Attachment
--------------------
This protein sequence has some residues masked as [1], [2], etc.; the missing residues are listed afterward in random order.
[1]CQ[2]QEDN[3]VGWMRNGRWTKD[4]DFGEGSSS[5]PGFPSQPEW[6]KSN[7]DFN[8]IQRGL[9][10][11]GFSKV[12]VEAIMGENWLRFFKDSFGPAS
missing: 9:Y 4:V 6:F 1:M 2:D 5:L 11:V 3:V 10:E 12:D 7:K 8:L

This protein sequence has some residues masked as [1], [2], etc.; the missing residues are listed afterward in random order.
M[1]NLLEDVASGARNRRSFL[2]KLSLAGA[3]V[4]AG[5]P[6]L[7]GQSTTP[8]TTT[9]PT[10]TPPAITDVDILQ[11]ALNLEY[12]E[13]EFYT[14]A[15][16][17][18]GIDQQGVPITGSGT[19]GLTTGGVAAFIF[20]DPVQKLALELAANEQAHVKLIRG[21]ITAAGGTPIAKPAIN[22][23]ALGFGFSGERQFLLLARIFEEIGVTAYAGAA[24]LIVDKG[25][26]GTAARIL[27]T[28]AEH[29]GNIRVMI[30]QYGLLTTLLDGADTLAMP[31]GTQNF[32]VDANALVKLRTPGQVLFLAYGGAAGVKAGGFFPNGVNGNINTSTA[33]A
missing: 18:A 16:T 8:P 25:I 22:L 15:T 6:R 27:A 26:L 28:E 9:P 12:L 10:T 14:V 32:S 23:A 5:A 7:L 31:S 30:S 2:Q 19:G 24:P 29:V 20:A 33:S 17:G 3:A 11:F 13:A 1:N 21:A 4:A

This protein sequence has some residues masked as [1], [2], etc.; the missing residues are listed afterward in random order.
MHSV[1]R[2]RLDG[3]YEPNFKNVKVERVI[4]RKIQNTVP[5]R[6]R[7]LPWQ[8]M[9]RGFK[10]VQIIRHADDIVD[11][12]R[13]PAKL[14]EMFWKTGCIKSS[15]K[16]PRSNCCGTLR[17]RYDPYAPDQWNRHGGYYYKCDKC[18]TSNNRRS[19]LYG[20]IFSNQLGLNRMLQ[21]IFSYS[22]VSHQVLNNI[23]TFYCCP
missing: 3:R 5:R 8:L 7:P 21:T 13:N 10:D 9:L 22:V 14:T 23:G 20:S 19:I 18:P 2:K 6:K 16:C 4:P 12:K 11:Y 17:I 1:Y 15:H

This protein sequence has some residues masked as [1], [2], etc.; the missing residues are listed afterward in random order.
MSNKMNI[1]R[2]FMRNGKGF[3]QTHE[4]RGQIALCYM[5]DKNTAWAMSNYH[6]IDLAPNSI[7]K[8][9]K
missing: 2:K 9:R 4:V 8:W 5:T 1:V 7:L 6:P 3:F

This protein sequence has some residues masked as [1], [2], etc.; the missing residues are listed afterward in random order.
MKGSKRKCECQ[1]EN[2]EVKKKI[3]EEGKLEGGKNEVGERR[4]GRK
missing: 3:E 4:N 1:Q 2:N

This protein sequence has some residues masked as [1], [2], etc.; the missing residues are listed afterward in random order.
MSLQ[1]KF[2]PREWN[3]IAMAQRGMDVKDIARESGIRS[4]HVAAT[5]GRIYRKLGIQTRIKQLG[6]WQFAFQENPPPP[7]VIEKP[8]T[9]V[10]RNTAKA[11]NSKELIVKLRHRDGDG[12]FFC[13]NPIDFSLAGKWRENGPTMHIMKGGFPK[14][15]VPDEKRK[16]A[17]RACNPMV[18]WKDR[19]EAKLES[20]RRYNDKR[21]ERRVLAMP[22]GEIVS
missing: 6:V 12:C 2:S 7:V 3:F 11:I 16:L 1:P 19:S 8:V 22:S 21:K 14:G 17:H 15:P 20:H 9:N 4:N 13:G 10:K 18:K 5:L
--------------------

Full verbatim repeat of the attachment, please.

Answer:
This protein sequence has some residues masked as [1], [2], etc.; the missing residues are listed afterward in random order.
[1]CQ[2]QEDN[3]VGWMRNGRWTKD[4]DFGEGSSS[5]PGFPSQPEW[6]KSN[7]DFN[8]IQRGL[9][10][11]GFSKV[12]VEAIMGENWLRFFKDSFGPAS
missing: 9:Y 4:V 6:F 1:M 2:D 5:L 11:V 3:V 10:E 12:D 7:K 8:L

This protein sequence has some residues masked as [1], [2], etc.; the missing residues are listed afterward in random order.
M[1]NLLEDVASGARNRRSFL[2]KLSLAGA[3]V[4]AG[5]P[6]L[7]GQSTTP[8]TTT[9]PT[10]TPPAITDVDILQ[11]ALNLEY[12]E[13]EFYT[14]A[15][16][17][18]GIDQQGVPITGSGT[19]GLTTGGVAAFIF[20]DPVQKLALELAANEQAHVKLIRG[21]ITAAGGTPIAKPAIN[22][23]ALGFGFSGERQFLLLARIFEEIGVTAYAGAA[24]LIVDKG[25][26]GTAARIL[27]T[28]AEH[29]GNIRVMI[30]QYGLLTTLLDGADTLAMP[31]GTQNF[32]VDANALVKLRTPGQVLFLAYGGAAGVKAGGFFPNGVNGNINTSTA[33]A
missing: 18:A 16:T 8:P 25:I 22:L 15:T 6:R 27:A 26:L 28:E 9:P 12:L 10:T 14:V 32:S 23:A 5:A 7:L 31:S 30:S 2:Q 19:G 24:P 29:V 20:A 33:S 17:G 3:A 11:F 13:A 1:N 21:A 4:A

This protein sequence has some residues masked as [1], [2], etc.; the missing residues are listed afterward in random order.
MHSV[1]R[2]RLDG[3]YEPNFKNVKVERVI[4]RKIQNTVP[5]R[6]R[7]LPWQ[8]M[9]RGFK[10]VQIIRHADDIVD[11][12]R[13]PAKL[14]EMFWKTGCIKSS[15]K[16]PRSNCCGTLR[17]RYDPYAPDQWNRHGGYYYKCDKC[18]TSNNRRS[19]LYG[20]IFSNQLGLNRMLQ[21]IFSYS[22]VSHQVLNNI[23]TFYCCP
missing: 3:R 5:R 8:L 7:P 21:T 13:N 10:D 9:L 22:V 14:T 23:G 20:S 19:I 18:P 2:K 6:K 16:C 4:P 12:K 11:Y 17:I 1:Y 15:H

This protein sequence has some residues masked as [1], [2], etc.; the missing residues are listed afterward in random order.
MSNKMNI[1]R[2]FMRNGKGF[3]QTHE[4]RGQIALCYM[5]DKNTAWAMSNYH[6]IDLAPNSI[7]K[8][9]K
missing: 2:K 9:R 4:V 8:W 5:T 1:V 7:L 6:P 3:F

This protein sequence has some residues masked as [1], [2], etc.; the missing residues are listed afterward in random order.
MKGSKRKCECQ[1]EN[2]EVKKKI[3]EEGKLEGGKNEVGERR[4]GRK
missing: 3:E 4:N 1:Q 2:N

This protein sequence has some residues masked as [1], [2], etc.; the missing residues are listed afterward in random order.
MSLQ[1]KF[2]PREWN[3]IAMAQRGMDVKDIARESGIRS[4]HVAAT[5]GRIYRKLGIQTRIKQLG[6]WQFAFQENPPPP[7]VIEKP[8]T[9]V[10]RNTAKA[11]NSKELIVKLRHRDGDG[12]FFC[13]NPIDFSLAGKWRENGPTMHIMKGGFPK[14][15]VPDEKRK[16]A[17]RACNPMV[18]WKDR[19]EAKLES[20]RRYNDKR[21]ERRVLAMP[22]GEIVS
missing: 6:V 12:C 2:S 7:V 3:F 11:I 16:L 1:P 19:S 8:V 22:S 21:K 14:G 17:H 15:P 20:H 9:N 4:N 13:G 10:K 18:K 5:L